Abstracts - Matthew Mewhinney

Department of East Asian Languages and Cultures, University of California, Berkeley
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The Poetics of Suspension in Omoidasu koto nado (1910)

Over his lifetime, Natsume Sōseki wrote over 2,500 haiku and a total of 208 kanshi, or classical Chinese verse. He also wrote poems in English and other forms of Japanese poetry (renku , tanka, haitaishi, and shintaishi). Sōseki has received wide acclaim as a writer of prose, but his writing as a poet is often overlooked. This paper views Sōseki as a poet, and examines a novella in which he imbeds his own poetry into passages of prose.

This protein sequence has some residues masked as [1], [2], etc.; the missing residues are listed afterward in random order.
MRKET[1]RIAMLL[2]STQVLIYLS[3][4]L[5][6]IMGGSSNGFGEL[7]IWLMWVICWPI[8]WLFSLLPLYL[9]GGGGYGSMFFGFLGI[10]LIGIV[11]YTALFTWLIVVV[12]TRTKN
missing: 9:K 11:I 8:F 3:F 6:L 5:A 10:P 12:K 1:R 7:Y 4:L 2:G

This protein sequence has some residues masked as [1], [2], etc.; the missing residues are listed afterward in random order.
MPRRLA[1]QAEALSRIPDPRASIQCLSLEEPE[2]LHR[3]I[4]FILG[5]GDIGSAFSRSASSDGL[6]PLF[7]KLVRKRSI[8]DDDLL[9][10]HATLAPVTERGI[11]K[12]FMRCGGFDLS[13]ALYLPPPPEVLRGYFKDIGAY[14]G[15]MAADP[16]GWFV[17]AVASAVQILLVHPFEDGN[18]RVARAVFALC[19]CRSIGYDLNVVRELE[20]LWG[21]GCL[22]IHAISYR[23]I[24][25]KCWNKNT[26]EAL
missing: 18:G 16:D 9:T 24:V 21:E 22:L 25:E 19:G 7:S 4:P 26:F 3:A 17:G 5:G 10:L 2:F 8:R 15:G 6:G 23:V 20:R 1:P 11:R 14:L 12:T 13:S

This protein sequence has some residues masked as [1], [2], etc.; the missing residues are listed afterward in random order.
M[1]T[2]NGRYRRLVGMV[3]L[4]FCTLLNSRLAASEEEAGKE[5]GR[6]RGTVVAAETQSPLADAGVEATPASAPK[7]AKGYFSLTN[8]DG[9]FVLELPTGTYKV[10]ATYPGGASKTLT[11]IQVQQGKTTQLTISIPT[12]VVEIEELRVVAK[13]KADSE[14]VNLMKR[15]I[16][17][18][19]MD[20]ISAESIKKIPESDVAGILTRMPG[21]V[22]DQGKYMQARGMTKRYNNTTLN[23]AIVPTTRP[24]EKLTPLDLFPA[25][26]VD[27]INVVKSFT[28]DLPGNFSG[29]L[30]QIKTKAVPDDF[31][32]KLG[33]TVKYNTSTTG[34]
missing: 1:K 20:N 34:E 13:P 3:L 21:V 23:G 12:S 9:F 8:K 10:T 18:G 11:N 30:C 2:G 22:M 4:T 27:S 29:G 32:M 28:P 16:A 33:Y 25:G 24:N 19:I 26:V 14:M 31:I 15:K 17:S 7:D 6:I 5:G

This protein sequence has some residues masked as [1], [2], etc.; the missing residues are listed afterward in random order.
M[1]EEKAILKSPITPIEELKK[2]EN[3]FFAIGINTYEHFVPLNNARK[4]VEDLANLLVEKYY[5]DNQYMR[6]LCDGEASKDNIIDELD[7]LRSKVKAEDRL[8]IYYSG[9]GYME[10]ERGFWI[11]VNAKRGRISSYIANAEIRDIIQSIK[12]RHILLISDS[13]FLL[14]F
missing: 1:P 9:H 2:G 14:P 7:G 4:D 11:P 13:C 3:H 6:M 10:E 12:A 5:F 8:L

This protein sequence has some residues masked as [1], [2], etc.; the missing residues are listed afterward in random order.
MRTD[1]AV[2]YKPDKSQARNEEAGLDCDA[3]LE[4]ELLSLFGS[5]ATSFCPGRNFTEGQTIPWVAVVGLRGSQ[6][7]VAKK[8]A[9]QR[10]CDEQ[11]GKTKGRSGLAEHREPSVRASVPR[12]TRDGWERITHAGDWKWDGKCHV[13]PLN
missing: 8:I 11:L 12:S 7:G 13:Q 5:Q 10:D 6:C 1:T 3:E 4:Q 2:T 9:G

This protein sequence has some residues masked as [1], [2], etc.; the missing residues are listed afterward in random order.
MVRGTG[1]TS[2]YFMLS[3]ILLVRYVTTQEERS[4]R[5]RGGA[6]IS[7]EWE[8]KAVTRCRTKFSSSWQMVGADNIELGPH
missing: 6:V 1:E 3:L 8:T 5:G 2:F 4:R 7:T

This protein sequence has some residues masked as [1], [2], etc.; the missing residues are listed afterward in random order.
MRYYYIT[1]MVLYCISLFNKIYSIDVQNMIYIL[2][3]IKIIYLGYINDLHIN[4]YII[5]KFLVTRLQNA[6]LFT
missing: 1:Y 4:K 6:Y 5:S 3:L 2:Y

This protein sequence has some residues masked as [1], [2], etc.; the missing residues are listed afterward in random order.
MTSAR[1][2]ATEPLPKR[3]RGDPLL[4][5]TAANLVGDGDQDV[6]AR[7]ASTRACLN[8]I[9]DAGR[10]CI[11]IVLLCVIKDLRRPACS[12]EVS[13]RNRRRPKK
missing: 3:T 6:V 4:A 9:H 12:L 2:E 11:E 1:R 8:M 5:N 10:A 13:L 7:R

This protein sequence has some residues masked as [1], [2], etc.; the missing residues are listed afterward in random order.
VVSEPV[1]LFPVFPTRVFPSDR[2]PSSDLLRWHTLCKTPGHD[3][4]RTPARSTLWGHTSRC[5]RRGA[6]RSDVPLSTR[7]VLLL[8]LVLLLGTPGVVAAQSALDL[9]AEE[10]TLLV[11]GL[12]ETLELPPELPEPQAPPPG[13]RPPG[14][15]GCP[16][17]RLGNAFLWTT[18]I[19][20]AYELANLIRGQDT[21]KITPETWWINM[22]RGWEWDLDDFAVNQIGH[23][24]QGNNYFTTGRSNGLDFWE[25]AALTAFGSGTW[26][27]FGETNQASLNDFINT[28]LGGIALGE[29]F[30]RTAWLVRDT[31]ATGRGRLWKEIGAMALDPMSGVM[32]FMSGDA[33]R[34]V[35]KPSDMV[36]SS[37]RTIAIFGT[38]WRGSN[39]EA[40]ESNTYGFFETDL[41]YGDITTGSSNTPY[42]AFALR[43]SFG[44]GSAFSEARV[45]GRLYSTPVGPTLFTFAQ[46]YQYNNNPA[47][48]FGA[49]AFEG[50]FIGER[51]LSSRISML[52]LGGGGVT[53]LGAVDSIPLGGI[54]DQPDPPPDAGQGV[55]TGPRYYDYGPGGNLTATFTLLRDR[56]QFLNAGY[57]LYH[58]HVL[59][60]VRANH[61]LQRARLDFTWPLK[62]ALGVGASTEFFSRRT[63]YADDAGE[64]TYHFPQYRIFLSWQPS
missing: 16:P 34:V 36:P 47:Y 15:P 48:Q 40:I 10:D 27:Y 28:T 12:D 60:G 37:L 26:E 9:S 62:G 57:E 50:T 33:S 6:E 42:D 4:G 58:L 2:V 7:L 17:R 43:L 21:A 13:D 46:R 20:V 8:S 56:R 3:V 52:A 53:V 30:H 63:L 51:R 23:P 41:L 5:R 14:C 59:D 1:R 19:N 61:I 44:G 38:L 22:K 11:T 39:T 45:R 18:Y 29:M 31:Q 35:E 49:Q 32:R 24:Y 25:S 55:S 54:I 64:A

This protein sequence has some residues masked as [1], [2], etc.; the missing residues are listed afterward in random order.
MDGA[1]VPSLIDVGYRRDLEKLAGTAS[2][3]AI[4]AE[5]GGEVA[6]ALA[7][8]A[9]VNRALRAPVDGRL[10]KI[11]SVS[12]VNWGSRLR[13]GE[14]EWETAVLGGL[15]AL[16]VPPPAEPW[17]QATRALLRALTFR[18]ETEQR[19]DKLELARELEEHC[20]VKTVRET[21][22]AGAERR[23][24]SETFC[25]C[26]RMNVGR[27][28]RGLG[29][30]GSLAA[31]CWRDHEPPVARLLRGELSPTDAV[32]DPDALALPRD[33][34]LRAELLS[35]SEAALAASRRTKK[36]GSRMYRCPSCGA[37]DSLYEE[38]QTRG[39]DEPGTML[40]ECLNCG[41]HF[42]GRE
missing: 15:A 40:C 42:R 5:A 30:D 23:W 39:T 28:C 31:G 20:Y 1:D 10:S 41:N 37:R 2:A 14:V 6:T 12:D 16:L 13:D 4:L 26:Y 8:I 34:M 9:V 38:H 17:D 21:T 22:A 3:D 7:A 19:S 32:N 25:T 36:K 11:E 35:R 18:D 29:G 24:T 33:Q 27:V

After his travelogue Bokusetsuroku (1889) and “haiku-like” novel Kusamakura (1906), his novella Omoidasu koto nado, or Remembrances, (1910), is the third literary work in which Sōseki places prose and poetry side by side. This paper begins with a summary of the work’s reception in Japanese and English scholarship, and then offers an alternative reading: one that treats Remembrances more as a novella and less as autobiography, by concentrating on formal aspects of language. Remembrances is a metaphysical meditation that recounts the experience of traversing the realms of life and death and being suspended in between. I perform close readings of excerpts from the thirty-two installments that comprise Remembrances, and examine the language Sōseki uses to describe ruptures in the continuity of experience: the process of remembering them, writing about them, and feeling, hearing, smelling and visualizing them. By illustrating how perceptions move in and out of view, and sensations rise and fall in intensity, this paper reveals that the prose and poetry that structure the novella together illustrate a poetics of suspension.